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Tuesday, November 09, 2004

UPDATE (12/20/04): Captain Ed comments on the filibuster rules and the nuclear option.

Recent comments by (relatively) liberal Republican Arlen Spector of Pennsylvania have generated some controversy. He is (was?) expected to chair the Senate Judiciary Committee and thus be responsible for nominees to the federal bench. Therefore, when he suggested that Bush not nominate people opposed to abortion, the pro-life wing of the Republican party swung into action.

The outrage expressed was not unfounded. Spector survived a primary challenge from the right only with endorsement and the active support of President Bush. And therefore to be seen as laying the groundwork to oppose Bush's future judicial nominees was seen as a betrayal of that support. There were immediate demands that the chairmanship of the Judiciary Committee be given to someone else. Others in the party noted Spector's immediate backtracking from his original comments and his record of support for all of the nominees submitted so far by Bush. This second group is concerned that by denying Spector the chairmanship to which he is entitled under the seniority rules as they now exist, the more strident Republicans will provide cover for the few remaining liberal Republicans in the Senate (Snow, Chafee, etc.) to side with the Democrats in continuing to filibuster Bush's nominees.

I think there is a much more basic rule change that could be accomplished which would be more effective than denying Spector the chairmanship of the Judiciary Committee, and I have not seen it suggested anywhere. Do you remember "Mr. Smith Goes to Washington"? Jimmy Stewart was conducting a one man filibuster against the evil political machine. He literally had to stand and speak for days on end. There were two ways the filibuster could be ended. One was by a vote for cloture (which had to pass by a super majority) and the other was by the filibustering party yielding the floor. Once the filibustering party yielded the floor, the filibuster was over and a vote on the bill being blocked (or any other bill) could be held. Until the filibuster was ended, no vote could be held on the bill being filibustered or any other bill.

Well, that's not how filibusters are conducted nowadays. To conduct a filibuster today, all one has to do is declare one. If a vote for cloture cannot pass with at least 60 votes, the bill being filibustered is tabled and the Senate goes on to other matters. I think that's a bad rule. I think the old rule was better. It made the party obstructing a vote stand up in public and say so. It imposed the heavy price of halting all business in the Senate. The new rule allows the Senate to get on with other business, but by doing so, it lowers the cost of the filibuster, and that, of course, allows more of them. I do not think that the cost of filibusters should be lowered.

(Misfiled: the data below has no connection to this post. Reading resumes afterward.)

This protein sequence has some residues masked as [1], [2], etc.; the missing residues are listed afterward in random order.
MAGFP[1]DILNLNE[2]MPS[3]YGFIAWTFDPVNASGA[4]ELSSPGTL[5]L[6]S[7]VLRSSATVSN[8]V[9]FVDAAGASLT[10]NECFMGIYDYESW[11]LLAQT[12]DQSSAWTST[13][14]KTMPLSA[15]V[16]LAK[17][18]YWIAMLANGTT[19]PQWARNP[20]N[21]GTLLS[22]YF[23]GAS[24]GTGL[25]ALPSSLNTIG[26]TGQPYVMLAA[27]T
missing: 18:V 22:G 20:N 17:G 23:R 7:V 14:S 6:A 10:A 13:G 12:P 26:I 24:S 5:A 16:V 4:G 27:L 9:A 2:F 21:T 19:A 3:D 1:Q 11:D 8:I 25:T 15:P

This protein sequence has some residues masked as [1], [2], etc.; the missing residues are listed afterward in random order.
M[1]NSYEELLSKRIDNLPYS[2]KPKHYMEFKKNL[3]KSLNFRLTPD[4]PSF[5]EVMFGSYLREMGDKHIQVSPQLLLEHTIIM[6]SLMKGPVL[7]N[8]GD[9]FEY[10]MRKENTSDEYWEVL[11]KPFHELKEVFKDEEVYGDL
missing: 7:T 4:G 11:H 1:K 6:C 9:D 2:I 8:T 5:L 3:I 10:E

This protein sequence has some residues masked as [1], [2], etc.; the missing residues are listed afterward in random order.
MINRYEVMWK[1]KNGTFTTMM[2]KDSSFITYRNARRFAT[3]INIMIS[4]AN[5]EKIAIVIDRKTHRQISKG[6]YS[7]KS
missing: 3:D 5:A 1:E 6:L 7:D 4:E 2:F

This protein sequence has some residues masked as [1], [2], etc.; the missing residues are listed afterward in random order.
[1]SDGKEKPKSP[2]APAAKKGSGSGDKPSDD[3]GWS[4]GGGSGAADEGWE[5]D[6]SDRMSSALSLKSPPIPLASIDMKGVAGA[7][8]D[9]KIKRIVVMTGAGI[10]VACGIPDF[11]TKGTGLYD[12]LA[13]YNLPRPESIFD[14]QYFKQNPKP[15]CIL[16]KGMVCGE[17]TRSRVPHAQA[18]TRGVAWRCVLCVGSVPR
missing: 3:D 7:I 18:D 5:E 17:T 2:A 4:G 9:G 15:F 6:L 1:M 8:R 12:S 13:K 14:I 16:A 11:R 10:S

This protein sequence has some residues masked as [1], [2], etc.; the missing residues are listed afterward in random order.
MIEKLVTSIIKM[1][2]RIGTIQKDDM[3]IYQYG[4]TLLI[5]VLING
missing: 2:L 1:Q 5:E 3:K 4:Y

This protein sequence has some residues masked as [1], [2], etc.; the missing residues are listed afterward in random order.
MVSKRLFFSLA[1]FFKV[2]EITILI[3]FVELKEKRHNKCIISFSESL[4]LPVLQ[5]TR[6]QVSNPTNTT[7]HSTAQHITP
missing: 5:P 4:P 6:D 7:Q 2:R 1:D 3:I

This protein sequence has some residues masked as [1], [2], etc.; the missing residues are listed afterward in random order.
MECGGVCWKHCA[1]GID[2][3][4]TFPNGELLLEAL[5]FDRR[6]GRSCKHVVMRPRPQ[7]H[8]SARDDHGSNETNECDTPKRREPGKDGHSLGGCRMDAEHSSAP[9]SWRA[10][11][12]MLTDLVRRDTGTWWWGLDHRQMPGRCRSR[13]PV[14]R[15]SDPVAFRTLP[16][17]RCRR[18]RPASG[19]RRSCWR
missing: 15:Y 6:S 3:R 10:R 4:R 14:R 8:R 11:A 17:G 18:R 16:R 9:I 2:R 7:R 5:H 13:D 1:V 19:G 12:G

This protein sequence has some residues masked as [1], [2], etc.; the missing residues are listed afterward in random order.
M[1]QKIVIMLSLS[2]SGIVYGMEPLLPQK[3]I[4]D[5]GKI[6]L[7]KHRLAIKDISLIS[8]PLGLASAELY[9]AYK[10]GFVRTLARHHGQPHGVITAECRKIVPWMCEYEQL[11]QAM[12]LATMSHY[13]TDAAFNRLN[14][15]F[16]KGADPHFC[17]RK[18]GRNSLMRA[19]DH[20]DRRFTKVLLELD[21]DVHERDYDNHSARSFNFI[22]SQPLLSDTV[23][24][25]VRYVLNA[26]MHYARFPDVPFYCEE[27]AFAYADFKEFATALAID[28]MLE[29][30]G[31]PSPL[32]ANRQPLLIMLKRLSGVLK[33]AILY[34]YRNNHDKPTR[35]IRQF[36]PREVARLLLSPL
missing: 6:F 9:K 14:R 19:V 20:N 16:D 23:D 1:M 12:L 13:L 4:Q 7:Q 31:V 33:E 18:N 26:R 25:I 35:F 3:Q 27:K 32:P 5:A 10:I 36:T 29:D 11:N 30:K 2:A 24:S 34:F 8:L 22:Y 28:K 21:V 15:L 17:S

Tom Daschle, the soon to be former Senate Minority Leader and the architect of the strategy of filibustering Bush's judicial nominees, was defeated in this years election. I think we should find out whether his defeat was related to his strategy of obstructionism. I think that the rules of the Senate should be changed back to require that the filibustering party must hold the floor to maintain the filibuster. Let the filibusterers (is that a word?) explain why blocking Nominee X is so important that none of the other pressing business of the country can proceed. I think that because the people conducting the filibuster would be blocking the entire Senate agenda, rather than just one specific proposal, it would be easier for the Republicans to peal away a few votes among the blue dog Democrats in order to end the filibuster.

Under the old rules, the vote for cloture had to pass with a two thirds majority in order to be successful. Under the new rules, only sixty votes (three fifths) are required. Please note that I do not suggest returning to the two thirds requirement, although if I had to choose between returning to the old rule with a two thirds requirement and keeping the new rule, I would, reluctantly, choose the two thirds requirement.

Bush has noted that he earned some political capital in the recent elections and that he intends to spend it. I think that both the country and the Senate would be better off with fewer filibusters. I think that the investment of a little of Bush's political capital in a rules change could pay big political dividends by bringing some discipline into the procedures of the Senate. Now is the time for him to roll the dice, if he is ever going to do so, by forcing the opponents of his policies in the Senate to actually obstruct all of the business of the country in order to continue to block a few policies with which they disagree. Not that he's going to be around all that long, but I would love to see Terry McAuliffe try to explain to a talking head on Sunday morning that it is more important for Miguel Estrada not to be on the federal appellate bench than it is for, say, a supplemental Iraq appropriations bill to pass the Senate.

If Tom Daschle, whose seniority allowed him to deliver a substantial amount of pork to his constituents, was defeated as a result of his obstructionist tactics, accomplishing the rules change suggested here will make the filibuster once again the rarity it was when Jimmy Stewart played a political naif swimming among the sharks in DC. And Bush's policies and judicial nominees will receive the up or down votes they deserve on the floor of the Senate. By returning to the old rules, Bush might well gain a victory for both his policies and his party.
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